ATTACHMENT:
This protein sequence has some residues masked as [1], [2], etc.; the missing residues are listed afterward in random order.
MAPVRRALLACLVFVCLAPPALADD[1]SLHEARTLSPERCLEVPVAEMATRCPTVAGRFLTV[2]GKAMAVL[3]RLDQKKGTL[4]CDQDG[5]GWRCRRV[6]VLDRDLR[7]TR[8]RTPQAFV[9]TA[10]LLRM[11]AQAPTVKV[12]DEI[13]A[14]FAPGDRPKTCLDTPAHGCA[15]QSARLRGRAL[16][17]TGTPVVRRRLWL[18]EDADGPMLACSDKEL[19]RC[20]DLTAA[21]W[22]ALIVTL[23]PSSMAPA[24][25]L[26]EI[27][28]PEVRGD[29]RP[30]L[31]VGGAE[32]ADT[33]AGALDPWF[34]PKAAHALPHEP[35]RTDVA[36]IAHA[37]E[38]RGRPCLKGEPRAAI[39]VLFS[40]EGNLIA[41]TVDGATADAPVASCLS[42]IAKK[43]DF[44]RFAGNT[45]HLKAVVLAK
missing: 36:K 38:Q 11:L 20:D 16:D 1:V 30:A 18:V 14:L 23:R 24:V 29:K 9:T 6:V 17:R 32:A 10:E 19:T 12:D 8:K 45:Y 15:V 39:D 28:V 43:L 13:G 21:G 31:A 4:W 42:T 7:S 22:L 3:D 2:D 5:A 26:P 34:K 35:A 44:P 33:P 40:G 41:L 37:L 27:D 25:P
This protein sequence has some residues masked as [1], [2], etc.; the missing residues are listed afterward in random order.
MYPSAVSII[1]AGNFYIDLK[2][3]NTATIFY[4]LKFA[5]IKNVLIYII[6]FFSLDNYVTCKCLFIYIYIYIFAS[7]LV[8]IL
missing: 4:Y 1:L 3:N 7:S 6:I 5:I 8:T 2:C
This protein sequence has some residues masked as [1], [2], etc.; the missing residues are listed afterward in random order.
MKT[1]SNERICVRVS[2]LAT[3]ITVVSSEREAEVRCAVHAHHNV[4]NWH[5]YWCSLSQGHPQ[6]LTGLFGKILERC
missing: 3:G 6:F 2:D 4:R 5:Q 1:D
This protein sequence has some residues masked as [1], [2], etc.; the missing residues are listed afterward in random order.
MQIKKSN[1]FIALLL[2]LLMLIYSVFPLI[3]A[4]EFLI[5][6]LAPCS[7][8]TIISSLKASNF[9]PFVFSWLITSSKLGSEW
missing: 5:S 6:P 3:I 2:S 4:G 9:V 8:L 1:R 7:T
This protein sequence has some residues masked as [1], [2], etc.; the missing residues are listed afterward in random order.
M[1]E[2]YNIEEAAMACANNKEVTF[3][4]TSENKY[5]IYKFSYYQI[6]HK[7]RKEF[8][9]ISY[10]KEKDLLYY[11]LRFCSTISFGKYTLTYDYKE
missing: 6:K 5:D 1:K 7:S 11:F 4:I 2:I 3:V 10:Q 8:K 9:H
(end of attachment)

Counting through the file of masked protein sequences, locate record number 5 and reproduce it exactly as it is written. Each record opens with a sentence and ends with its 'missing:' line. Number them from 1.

This protein sequence has some residues masked as [1], [2], etc.; the missing residues are listed afterward in random order.
M[1]E[2]YNIEEAAMACANNKEVTF[3][4]TSENKY[5]IYKFSYYQI[6]HK[7]RKEF[8][9]ISY[10]KEKDLLYY[11]LRFCSTISFGKYTLTYDYKE
missing: 6:K 5:D 1:K 7:S 11:F 4:I 2:I 3:V 10:Q 8:K 9:H